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Many Americans Suffer From Lower Back Pain

Most people will experience low back pain at some point in their life, but some people suffer from chronic pain every day. To recognize National Pain Awareness Month, Scott Butler, physician assistant from Mount Nittany Physician Group’s Pain Management Center, is here to talk all about low back pain.
Most people will experience low back pain at some point in their life, but some people suffer from chronic pain every day. To recognize National Pain Awareness Month, Scott Butler, physician assistant from Mount Nittany Physician Group’s Pain Management Center, is here to talk all about low back pain.

•How prevalent is low back pain?

Low back pain is such a common complaint that experts say about 80 percent of Americans will experience it at some point in their lives.

General back pain is one of the most common reasons people miss work, and it’s estimated that it costs more than $90 billion a year in lost productivity and work days. So it’s important for community members to understand the symptoms and know when to seek expert care.

• What are some of the reasons why a person may experience low back pain?

The most common reason for chronic low back pain is a herniated disk or lumbar spinal stenosis. Obesity can also cause low back pain by causing disc degeneration. Additionally, arthritis and inflammation to the sacroiliac joints – where your lower spine and pelvis connect – can cause low back pain.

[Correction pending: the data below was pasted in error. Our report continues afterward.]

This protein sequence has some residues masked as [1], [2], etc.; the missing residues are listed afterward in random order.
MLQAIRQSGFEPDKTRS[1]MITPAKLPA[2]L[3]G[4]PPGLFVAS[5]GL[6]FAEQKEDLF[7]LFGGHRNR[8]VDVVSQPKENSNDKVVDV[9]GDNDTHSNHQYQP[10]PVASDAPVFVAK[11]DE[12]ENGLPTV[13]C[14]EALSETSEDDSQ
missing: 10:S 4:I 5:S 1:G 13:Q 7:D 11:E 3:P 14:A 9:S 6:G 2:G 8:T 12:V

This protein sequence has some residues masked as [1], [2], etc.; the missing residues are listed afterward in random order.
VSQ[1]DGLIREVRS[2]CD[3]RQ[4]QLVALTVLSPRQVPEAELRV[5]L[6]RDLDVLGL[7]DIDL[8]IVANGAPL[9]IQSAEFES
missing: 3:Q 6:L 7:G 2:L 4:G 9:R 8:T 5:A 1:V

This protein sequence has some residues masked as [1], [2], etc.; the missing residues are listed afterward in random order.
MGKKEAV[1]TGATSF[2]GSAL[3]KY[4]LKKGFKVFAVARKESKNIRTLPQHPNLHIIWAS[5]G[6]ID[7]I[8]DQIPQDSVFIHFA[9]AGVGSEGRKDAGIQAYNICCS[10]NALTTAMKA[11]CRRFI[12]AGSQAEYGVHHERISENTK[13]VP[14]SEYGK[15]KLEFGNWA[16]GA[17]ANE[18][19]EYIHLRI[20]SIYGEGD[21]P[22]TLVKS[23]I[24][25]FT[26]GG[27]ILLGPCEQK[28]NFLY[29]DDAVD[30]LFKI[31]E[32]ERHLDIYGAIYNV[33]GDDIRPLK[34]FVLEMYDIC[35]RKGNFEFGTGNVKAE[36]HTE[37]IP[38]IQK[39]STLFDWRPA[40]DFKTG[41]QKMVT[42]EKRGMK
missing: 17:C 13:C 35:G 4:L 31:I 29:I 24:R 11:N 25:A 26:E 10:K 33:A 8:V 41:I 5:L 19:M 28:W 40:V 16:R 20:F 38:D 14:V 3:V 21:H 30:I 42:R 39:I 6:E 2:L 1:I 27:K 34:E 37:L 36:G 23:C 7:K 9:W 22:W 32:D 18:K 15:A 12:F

Other causes can range from muscle strains to ordinary daily activities such as poor posture while sitting.

• What are the symptoms of low back pain?

Symptoms typically associated with low back pain include muscle ache, shooting or stabbing pain, limited flexibility or range of motion of the back and inability to stand up straight. A common complaint of low back pain is sciatica, which is pain, weakness, numbness or tingling in the leg that is caused by pressure to the sciatic nerve.

• When should you seek help from a physician?

If you start to experience low back pain, try to relieve the pain through home treatment and self-care practices like taking pain relievers and resting your back. The pain may take several weeks to disappear entirely; however, you should notice improvement within the first 72 hours of self-care. If you don’t see an improvement within this time, you should call your doctor.

Some people have low back pain for weeks. If you experience pain for six – eight weeks after following typical self-care practices, you need to see your primary care physician. Your physician can refer you to a pain management specialist to help improve your pain.

• How is chronic low back pain typically treated by a pain management specialist?

We treat each patient differently depending on many factors like their symptoms and how long they’ve been experiencing the symptoms. Back pain can be debilitating, but in most cases it can be treated non-surgically. We may recommend a combination of medication, injections, physical therapy and rest. Sometimes, we may recommend surgery, depending on the patient’s condition.

Our goal is to make each patient as functional as possible.

Mount Nittany Physician Group’s Pain Management Center can treat community members with chronic low back pain. For more information on low back pain and Mount Nittany Physician Group’s Pain Management Center, located in the new Mount Nittany Health Blue Course Drive facility, please visit mountnittany.org or call 814.237.3360.

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